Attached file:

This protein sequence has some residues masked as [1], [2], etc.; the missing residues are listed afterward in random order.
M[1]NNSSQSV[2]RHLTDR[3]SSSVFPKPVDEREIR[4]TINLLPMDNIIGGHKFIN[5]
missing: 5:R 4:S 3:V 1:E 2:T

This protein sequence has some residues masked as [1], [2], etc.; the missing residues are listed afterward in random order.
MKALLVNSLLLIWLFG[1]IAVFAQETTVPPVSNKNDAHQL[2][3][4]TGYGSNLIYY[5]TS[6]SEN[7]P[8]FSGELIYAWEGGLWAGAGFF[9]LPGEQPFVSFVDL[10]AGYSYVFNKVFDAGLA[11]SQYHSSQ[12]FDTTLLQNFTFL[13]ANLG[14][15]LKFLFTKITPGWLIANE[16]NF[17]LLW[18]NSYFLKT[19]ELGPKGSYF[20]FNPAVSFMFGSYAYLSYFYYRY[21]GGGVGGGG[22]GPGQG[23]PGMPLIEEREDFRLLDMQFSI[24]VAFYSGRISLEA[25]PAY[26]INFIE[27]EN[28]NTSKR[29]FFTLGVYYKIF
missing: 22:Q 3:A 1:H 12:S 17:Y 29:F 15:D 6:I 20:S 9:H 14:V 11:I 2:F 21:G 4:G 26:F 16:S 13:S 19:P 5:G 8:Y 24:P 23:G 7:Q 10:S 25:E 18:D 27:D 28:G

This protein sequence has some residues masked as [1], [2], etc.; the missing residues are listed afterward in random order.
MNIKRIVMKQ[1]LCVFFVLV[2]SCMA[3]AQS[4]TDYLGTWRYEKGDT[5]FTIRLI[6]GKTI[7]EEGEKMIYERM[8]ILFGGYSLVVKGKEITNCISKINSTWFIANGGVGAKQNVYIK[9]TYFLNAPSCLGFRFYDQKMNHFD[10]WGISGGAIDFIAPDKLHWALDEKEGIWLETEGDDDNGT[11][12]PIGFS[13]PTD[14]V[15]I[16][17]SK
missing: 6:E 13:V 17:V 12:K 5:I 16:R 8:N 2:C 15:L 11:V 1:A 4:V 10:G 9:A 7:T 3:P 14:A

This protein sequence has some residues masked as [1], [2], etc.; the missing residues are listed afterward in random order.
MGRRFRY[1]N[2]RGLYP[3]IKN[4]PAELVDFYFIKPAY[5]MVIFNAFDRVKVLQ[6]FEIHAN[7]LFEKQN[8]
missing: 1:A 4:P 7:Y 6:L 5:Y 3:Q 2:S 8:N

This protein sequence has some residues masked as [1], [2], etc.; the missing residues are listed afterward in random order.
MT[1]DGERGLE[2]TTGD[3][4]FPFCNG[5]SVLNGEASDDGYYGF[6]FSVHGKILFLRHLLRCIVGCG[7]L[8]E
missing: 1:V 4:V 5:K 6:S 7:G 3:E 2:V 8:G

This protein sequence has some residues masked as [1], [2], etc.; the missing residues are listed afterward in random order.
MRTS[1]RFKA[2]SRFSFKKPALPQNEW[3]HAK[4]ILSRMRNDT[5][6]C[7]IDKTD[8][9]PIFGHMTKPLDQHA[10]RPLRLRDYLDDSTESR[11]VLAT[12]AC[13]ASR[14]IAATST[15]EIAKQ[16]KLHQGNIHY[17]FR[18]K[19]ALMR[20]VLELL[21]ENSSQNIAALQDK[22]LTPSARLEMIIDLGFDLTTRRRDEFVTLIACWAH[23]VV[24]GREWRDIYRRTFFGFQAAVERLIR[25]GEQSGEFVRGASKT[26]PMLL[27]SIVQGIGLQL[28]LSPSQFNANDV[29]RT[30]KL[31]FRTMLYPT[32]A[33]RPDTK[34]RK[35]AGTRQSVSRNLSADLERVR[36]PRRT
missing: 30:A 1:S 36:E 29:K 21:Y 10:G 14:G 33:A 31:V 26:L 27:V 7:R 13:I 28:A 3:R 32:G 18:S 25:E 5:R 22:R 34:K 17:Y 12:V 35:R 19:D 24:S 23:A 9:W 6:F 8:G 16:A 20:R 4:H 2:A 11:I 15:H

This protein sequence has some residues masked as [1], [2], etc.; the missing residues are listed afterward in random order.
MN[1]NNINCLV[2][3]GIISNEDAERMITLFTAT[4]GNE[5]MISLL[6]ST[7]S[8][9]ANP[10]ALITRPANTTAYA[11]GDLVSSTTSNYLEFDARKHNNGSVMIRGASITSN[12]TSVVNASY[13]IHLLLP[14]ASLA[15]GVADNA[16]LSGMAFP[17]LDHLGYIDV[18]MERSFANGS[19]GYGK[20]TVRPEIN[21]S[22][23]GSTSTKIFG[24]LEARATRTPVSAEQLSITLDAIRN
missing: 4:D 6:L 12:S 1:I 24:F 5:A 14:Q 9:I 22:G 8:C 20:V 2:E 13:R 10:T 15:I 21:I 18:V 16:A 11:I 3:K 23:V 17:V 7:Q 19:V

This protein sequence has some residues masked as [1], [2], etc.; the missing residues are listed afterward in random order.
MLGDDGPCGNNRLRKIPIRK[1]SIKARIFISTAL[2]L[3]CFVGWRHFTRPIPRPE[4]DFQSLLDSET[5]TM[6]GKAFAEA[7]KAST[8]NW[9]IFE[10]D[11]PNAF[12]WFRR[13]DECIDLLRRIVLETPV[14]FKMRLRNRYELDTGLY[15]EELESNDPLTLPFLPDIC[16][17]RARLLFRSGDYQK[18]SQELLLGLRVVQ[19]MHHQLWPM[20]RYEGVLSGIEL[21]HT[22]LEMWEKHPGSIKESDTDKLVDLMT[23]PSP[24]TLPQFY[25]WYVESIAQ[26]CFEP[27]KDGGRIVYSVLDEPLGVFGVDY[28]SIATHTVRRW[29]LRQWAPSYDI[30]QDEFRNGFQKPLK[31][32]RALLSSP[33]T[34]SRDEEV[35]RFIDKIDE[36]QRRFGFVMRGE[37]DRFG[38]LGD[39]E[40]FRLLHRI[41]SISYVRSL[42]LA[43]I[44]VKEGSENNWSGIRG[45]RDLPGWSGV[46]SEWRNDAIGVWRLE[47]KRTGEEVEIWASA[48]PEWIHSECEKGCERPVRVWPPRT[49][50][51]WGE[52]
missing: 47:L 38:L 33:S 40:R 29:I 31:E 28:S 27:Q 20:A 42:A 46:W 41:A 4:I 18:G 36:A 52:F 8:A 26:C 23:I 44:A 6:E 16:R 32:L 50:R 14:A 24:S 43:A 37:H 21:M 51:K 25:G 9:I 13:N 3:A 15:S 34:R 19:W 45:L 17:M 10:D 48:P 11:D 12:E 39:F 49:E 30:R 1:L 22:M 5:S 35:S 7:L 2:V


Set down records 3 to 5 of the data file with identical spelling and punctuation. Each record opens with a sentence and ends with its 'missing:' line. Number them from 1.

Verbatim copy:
This protein sequence has some residues masked as [1], [2], etc.; the missing residues are listed afterward in random order.
MNIKRIVMKQ[1]LCVFFVLV[2]SCMA[3]AQS[4]TDYLGTWRYEKGDT[5]FTIRLI[6]GKTI[7]EEGEKMIYERM[8]ILFGGYSLVVKGKEITNCISKINSTWFIANGGVGAKQNVYIK[9]TYFLNAPSCLGFRFYDQKMNHFD[10]WGISGGAIDFIAPDKLHWALDEKEGIWLETEGDDDNGT[11][12]PIGFS[13]PTD[14]V[15]I[16][17]SK
missing: 6:E 13:V 17:V 12:K 5:I 16:R 8:N 2:C 15:L 11:V 1:A 4:V 10:G 9:A 7:T 3:P 14:A

This protein sequence has some residues masked as [1], [2], etc.; the missing residues are listed afterward in random order.
MGRRFRY[1]N[2]RGLYP[3]IKN[4]PAELVDFYFIKPAY[5]MVIFNAFDRVKVLQ[6]FEIHAN[7]LFEKQN[8]
missing: 1:A 4:P 7:Y 6:L 5:Y 3:Q 2:S 8:N

This protein sequence has some residues masked as [1], [2], etc.; the missing residues are listed afterward in random order.
MT[1]DGERGLE[2]TTGD[3][4]FPFCNG[5]SVLNGEASDDGYYGF[6]FSVHGKILFLRHLLRCIVGCG[7]L[8]E
missing: 1:V 4:V 5:K 6:S 7:G 3:E 2:V 8:G